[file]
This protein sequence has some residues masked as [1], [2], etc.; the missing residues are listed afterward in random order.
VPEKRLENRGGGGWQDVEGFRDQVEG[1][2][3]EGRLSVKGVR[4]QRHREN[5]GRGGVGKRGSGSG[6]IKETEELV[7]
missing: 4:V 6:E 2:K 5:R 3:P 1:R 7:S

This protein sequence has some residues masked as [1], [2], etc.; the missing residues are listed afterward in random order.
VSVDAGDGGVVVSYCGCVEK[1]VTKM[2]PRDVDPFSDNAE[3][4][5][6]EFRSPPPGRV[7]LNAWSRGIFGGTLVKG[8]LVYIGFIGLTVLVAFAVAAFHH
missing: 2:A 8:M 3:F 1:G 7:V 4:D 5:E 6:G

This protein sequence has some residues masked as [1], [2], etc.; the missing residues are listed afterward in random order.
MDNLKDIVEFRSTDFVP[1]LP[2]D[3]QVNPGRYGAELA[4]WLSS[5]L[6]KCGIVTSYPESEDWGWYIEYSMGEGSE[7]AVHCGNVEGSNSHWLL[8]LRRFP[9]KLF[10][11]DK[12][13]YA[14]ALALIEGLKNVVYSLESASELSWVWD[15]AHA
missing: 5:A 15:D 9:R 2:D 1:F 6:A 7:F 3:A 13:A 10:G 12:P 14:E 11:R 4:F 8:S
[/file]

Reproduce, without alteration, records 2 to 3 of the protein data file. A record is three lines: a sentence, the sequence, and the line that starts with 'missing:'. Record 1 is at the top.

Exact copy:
This protein sequence has some residues masked as [1], [2], etc.; the missing residues are listed afterward in random order.
VSVDAGDGGVVVSYCGCVEK[1]VTKM[2]PRDVDPFSDNAE[3][4][5][6]EFRSPPPGRV[7]LNAWSRGIFGGTLVKG[8]LVYIGFIGLTVLVAFAVAAFHH
missing: 2:A 8:M 3:F 1:G 7:V 4:D 5:E 6:G

This protein sequence has some residues masked as [1], [2], etc.; the missing residues are listed afterward in random order.
MDNLKDIVEFRSTDFVP[1]LP[2]D[3]QVNPGRYGAELA[4]WLSS[5]L[6]KCGIVTSYPESEDWGWYIEYSMGEGSE[7]AVHCGNVEGSNSHWLL[8]LRRFP[9]KLF[10][11]DK[12][13]YA[14]ALALIEGLKNVVYSLESASELSWVWD[15]AHA
missing: 5:A 15:D 9:R 2:D 1:F 6:A 7:F 3:A 13:A 10:G 12:P 14:E 11:R 4:F 8:S